Remember the dire predictions surrounding the "millennium bug?" The doom-and-gloom scenarios bandied about by security analysts on how computers could act when their clocks turned to January 1, 2000?

Well, researchers are hoping that a potential April Fools' time bomb -- the Conficker.c that is supposed to hit computers on April 1 -- turns out to be equally unfounded.

But realizing that hope alone is not a prudent option, here is a primer on the worm so you can adequately prepare yourself -- and your computer. Link

Protect yourself from the Conficker computer worm

The Conficker worm is a computer worm that can infect your computer and spread itself to other computers across a network automatically, without human interaction.

Most antivirus software could detect and block the Conficker worm, so if you have updated antivirus software on your computer, you are at a much lower risk of being infected by the Conficker worm.

If you or your network administrator have not installed the latest security updates from Microsoft and your antivirus provider, and if you have file-sharing turned on, the Conficker worm could allow remote code execution. Remote code execution allows an attacker to take control of your computer and use it for malicious purposes. Link

Conficker's Viral Marketing Campaign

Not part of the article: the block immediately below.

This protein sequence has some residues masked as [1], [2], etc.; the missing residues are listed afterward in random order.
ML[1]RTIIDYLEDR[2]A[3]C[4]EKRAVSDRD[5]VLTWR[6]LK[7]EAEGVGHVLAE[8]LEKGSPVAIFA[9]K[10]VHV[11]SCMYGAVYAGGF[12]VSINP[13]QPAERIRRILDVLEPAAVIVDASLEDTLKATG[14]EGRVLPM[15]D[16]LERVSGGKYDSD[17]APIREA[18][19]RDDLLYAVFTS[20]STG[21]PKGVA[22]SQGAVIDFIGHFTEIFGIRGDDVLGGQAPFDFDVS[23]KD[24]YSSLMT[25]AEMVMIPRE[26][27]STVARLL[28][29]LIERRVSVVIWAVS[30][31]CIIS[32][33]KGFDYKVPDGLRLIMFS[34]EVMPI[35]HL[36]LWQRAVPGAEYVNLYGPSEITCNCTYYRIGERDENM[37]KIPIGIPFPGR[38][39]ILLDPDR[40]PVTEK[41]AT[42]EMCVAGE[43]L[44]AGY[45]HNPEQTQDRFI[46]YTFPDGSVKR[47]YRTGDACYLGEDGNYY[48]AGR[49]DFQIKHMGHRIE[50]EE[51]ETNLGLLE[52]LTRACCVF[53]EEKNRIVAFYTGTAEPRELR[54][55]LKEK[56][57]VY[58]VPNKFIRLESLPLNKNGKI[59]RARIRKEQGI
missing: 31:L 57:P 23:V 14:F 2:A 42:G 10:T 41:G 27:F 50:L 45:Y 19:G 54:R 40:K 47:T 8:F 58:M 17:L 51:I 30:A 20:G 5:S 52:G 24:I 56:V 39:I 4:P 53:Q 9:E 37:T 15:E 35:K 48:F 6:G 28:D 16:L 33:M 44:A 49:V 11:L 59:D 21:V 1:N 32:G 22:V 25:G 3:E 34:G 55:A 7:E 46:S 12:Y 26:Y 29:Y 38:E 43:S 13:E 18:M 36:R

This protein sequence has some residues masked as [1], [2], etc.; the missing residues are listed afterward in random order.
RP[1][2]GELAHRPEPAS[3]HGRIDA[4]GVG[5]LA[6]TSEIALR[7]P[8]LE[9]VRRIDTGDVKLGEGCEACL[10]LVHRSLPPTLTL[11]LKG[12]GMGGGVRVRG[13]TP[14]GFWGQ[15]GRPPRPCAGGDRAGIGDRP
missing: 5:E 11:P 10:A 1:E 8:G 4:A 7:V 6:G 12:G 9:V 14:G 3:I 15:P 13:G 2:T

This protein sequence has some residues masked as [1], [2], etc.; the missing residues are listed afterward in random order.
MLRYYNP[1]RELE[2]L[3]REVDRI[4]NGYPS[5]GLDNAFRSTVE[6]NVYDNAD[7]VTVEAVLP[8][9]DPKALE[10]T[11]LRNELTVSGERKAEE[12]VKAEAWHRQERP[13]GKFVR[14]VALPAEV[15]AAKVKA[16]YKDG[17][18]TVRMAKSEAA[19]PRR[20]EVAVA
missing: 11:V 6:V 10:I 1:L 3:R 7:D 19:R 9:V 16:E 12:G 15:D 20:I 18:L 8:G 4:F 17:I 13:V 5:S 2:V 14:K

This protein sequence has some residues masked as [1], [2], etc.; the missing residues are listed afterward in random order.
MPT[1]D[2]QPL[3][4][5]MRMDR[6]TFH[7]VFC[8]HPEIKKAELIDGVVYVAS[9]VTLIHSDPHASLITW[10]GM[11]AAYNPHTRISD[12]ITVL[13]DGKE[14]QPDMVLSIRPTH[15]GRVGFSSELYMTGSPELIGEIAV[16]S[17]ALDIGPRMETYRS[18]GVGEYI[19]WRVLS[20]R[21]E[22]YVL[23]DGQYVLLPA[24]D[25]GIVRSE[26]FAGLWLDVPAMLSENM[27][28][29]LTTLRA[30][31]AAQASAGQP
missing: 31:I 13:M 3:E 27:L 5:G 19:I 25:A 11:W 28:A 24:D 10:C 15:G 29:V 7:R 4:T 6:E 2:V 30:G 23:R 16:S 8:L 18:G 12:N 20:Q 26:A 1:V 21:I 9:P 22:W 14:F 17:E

The computer worm may be dangerous, but it's also boosting the cybersecurity industry's profile.

Rarely has a piece of software that's done so little been talked about so much.

Since the beginning of the year, the Conficker worm, a parasitic program seemingly created in China and currently infecting more than a million computers, has been featured in The New York Times, The Washington Post and even on 60 Minutes, the sort of media attention not paid to a computer virus since the Blaster worm of 2004. A Google (nasdaq: GOOG - news - people ) search on "conficker" revealed more than 3.2 million mentions of the virus. One, in eWeek, compared the program's notoriety to Paris Hilton's. Link

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1 comment:

Coffee Maker said...

only a little while now until Conficker is supposed to take effect... hopefully people have already found whatever fixes they needed to find